The scholarly monograph's print run can be fewer than 150. Is its end, hastened by the internet and the RAE, in sight? Harriet Swain reports.
Decline, death and crisis are terms that have come to be linked with the scholarly monograph as a matter of course. More than 20 years ago, Geoffrey Elton initiated a move by the Royal Historical Society to publish a set of monographs, concerned that young scholars were finding it harder and harder to get into print. Now, threatened by decreasing university and library resources, the impact of electronic publishing and pressures on young academics' time, the monograph is discussed as if it should hardly have survived so long. Next week - at an Institute of Historical Research conference in London, "Is the Monograph Dead?" - historians will try to find out whether it has any kind of future.
There is some evidence to suggest that its death could be imminent. Earlier this year, Cambridge University Press announced it would be cutting the number of monographs it publishes by 15 to 20 per cent over the next three years. Other publishers' catalogues are also looking thin, although figures showing the precise extent of the decline are hard to come by. All agree that history has been particularly badly hit.
Cash is a key factor. Library budget cuts mean editors of university presses can now count on selling only half the number of monographs to libraries that they did 20 years ago. Individual academics, the other main market, can hardly afford to pay the Pounds 40 or so cover price of many monographs, which rarely appeal to a wider readership, although university presses in the United States are urging academics to write in a more popular and saleable style.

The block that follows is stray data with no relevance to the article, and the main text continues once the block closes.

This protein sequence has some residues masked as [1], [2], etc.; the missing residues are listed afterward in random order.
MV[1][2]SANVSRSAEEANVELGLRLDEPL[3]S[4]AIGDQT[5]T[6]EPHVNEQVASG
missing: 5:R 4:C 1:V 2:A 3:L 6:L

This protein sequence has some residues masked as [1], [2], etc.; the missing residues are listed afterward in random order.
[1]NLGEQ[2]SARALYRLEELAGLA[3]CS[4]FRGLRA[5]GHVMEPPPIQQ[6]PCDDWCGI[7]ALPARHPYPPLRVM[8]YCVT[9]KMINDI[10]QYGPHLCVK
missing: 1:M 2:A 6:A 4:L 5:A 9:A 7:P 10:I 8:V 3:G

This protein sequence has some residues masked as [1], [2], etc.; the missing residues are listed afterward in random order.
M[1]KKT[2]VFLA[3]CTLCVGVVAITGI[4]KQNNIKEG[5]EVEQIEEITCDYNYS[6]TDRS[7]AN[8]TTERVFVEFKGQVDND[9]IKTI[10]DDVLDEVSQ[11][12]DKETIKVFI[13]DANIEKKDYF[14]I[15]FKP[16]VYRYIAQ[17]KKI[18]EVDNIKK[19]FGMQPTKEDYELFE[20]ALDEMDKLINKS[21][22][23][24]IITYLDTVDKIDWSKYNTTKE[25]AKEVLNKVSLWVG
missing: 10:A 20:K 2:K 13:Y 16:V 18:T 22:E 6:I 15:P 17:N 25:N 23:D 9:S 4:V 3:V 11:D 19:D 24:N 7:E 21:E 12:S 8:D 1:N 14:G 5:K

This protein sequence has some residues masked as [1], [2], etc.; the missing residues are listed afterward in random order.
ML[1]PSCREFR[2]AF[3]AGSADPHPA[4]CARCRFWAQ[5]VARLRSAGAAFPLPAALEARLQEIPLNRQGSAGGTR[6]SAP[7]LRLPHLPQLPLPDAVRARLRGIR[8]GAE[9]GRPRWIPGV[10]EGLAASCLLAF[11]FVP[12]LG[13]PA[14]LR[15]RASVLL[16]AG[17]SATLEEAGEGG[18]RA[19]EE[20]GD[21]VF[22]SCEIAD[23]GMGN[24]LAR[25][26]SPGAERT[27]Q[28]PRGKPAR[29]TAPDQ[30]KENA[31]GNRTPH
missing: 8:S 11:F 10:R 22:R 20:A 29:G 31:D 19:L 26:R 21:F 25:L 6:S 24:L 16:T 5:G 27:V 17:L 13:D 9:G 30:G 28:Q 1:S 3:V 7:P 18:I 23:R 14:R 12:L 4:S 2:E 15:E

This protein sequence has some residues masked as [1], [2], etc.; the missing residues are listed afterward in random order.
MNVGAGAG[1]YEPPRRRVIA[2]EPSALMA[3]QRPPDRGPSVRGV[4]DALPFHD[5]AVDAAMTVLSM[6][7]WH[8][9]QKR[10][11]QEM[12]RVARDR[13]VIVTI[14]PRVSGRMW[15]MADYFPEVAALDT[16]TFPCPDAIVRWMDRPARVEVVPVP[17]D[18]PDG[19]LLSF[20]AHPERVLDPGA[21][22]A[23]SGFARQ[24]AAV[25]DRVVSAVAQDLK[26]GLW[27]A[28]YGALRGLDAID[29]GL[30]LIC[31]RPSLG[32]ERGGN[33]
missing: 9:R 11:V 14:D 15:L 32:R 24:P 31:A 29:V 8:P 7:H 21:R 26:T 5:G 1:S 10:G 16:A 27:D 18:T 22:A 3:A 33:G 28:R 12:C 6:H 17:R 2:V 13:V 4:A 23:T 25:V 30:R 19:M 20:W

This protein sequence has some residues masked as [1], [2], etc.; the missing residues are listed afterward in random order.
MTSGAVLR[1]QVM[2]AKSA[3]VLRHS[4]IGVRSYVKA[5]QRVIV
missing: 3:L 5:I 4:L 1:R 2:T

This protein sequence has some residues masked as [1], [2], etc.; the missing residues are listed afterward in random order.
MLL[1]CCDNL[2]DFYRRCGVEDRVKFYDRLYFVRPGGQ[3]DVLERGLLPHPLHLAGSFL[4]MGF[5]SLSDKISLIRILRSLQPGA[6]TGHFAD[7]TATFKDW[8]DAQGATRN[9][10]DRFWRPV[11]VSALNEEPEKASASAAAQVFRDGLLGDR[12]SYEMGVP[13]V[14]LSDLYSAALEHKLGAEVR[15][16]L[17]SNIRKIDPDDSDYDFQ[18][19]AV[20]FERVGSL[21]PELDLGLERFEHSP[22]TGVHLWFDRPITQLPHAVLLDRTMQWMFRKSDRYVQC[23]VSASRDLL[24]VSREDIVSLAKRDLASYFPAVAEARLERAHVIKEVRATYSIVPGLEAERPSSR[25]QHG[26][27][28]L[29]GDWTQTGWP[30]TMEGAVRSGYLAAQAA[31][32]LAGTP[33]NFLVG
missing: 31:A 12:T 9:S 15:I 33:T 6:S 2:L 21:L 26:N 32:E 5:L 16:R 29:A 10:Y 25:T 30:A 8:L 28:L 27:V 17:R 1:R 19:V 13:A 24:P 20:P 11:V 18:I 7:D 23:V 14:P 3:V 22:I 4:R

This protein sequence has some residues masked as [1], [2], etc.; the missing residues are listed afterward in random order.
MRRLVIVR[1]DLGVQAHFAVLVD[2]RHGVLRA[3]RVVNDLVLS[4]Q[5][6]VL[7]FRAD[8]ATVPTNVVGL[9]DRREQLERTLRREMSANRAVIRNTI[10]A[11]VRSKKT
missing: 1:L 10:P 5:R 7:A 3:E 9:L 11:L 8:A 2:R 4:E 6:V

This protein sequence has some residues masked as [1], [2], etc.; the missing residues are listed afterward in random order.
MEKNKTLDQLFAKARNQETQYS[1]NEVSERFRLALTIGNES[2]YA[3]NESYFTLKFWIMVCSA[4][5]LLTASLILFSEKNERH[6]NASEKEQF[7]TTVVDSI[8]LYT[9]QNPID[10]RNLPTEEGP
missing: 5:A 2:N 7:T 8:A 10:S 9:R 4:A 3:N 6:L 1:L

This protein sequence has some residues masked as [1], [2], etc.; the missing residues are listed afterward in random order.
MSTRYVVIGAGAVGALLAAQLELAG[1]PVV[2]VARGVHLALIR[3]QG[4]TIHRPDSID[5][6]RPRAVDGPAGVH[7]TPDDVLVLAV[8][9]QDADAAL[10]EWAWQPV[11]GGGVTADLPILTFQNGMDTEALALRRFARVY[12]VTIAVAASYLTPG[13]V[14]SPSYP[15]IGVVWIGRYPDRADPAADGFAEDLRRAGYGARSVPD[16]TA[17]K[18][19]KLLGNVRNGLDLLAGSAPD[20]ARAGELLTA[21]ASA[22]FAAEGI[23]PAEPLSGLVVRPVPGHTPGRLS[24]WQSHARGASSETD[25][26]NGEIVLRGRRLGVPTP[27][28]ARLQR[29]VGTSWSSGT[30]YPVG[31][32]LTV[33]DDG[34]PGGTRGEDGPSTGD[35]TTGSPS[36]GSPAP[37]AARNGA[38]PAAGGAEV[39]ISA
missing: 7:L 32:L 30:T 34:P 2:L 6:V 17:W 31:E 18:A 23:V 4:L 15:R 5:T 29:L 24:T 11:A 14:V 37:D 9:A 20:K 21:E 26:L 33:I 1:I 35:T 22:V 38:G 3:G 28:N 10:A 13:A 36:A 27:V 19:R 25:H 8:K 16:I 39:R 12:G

This is a tall order when pressure is mounting on young academics to produce fast. In the US, tenure is dependent on publication. David Cannadine, recently returned from the US and now director of the IHR, is concerned the same may soon happen in the United Kingdom. While he says the essential starting point for anyone wanting to be a historian is to write a book, he suggests the research assessment exercise may have increased the pressure to produce them too quickly and on too obscure themes.
Michael Prestwich, chair of the RAE history panel, disputes this. "We are asking people to put forward four of their best publications in six years - books or articles - which is not too demanding," he says.
Like many others, he suggests new technology may prove the solution, making cheaper and smaller print runs possible. One day academics may be able to download a monograph from their computers, he suggests. Far from killing it off, this could mean a new lease of life for the monograph.